Political Polarization & Media Habits | Pew Research Center's Journalism Project

The Pew Research Center is responsible for some of the most fascinating and well-conducted research about America and Americans today. In this study, they looked at the relationships between political learnings (conservative vs liberal) and media. It is packed with fascinating details: a lot of the media have picked up on the rather limited range of news channels consumed by those with strong conservative leanings, the polarized trust of many news outlets, and so on. This is not surprising because anything that makes claims about you or your competitors will likely excite interest. But what most fascinates me is the way that social media (Facebook in particular, the generality and ubiquity of which tends to make it a more popular source for news than most other social media, at least in general) contribute to the polarizing effect. Notably, Conservatives tend to see fewer dissenting voices among their feeds. This is not surprising because, though self-reportedly more likely to come across dissenting views,  liberals show a greater tendency to defriend people who express conservative views. The self-organizing network effect caused by this double whammy makes for some dangerous filter bubbles, especially if the main alternative sources of news for American conservatives then appear to be Fox News and Rush Limbaugh.

The trust spectrum is interesting, especially at the extremes. Buzzfeed is trusted by no one, while the Wall Street Journal is trusted by all four of its remaining subscribers. I’d say that it is mighty useful to have a news source that you absolutely do not trust: there’s nothing better to hone your critical faculties. It is most dangerous to trust any media source because it dulls sensibility to stuff and nonsense. At least when you expect limited reliability you are aware of alternative perspectives and the possibility that you are hearing lies, filtered truths and biases.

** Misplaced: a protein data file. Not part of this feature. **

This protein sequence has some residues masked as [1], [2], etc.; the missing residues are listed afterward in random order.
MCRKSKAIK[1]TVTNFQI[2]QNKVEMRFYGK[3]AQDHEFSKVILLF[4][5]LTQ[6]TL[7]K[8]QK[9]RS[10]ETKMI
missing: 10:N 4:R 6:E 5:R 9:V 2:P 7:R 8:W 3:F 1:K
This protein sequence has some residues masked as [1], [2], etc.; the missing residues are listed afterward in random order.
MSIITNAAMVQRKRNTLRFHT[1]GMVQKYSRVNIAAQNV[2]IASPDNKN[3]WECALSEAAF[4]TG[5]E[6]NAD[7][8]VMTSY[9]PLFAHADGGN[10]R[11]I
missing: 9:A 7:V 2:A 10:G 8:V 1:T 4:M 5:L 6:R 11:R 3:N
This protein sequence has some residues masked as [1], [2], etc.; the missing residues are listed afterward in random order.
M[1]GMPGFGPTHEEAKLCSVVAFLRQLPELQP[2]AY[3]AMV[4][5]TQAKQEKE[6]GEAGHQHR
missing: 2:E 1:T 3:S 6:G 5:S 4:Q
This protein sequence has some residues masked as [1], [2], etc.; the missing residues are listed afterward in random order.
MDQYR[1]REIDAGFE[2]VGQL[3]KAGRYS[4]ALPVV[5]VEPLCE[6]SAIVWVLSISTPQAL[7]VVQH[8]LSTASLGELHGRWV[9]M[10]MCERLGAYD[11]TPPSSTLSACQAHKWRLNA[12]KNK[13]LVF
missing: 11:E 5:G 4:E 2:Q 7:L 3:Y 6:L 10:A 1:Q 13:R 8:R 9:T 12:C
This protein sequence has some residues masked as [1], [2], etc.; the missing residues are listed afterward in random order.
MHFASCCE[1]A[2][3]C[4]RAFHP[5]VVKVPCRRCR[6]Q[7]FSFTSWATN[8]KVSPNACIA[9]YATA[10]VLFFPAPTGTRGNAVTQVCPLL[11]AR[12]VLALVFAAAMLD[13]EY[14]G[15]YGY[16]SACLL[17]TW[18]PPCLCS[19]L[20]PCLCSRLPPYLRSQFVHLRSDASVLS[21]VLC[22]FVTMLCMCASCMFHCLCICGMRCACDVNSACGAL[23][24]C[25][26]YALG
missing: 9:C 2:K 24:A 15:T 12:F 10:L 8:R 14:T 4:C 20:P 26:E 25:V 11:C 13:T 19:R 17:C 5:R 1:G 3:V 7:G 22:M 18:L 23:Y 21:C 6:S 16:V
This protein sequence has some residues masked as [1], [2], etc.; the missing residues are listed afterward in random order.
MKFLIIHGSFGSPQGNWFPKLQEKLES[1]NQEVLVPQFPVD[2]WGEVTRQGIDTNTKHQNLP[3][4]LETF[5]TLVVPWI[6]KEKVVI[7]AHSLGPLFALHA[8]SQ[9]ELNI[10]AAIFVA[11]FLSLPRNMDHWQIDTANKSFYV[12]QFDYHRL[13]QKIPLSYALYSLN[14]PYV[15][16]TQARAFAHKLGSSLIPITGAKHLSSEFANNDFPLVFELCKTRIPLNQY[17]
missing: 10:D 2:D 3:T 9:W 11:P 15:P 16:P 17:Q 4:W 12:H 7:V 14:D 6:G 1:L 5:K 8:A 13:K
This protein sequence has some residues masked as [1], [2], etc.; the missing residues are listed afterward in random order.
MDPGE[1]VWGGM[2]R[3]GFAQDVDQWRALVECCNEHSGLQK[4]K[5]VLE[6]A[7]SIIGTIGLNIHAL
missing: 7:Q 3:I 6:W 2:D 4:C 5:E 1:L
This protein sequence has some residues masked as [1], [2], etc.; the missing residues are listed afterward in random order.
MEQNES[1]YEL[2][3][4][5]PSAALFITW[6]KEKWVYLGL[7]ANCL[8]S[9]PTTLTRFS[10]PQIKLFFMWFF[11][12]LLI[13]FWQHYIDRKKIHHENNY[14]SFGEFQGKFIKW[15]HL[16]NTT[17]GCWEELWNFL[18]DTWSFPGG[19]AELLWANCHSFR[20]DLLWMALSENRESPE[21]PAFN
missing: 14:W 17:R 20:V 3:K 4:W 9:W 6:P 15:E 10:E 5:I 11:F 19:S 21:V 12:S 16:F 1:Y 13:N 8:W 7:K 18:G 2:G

One of the benefits of old fashioned newspapers, even those with notable biases, is that serendipity always played a role when reading them. Now, with the best of intentions, we get more of the news we explicitly want. When we visit pages, we tend to get recommendations for more of the same (the Landing is ‘guilty’ of this too – we offer recommended content that may be similar whenever you view a page). This is great if you are a learner investigating a topic, not so great if you are hoping to get a well-rounded view of the world. I’m pleased that some people are taking heed of these problems and, rather than reinforcing filter bubbles, they are deliberately bursting them. The Random App (Apple only, sadly) is a good example of a concerted approach to this, mixing random stuff with things that we explicitly express an interest in. We need more of this. It is possible to restore a bit of sane diversity manually: for instance, I get a lot of my news via Pulse, which I have configured with well over 100 feeds, some of which are chosen because they match my interests and leanings, but a lot of which are chosen precisely because they don’t. Crowds are brilliant to learn from if and only if they are sufficiently diverse. 


Address of the bookmark: http://www.journalism.org/2014/10/21/political-polarization-media-habits/

I am a professional learner, employed as a Full Professor and Associate Dean, Learning & Assessment, at Athabasca University, where I research lots of things broadly in the area of learning and technology, and I teach mainly in the School of Computing & Information Systems. I am a proud Canadian, though I was born in the UK. I am married, with two grown-up children, and three growing-up grandchildren. We all live in beautiful Vancouver.

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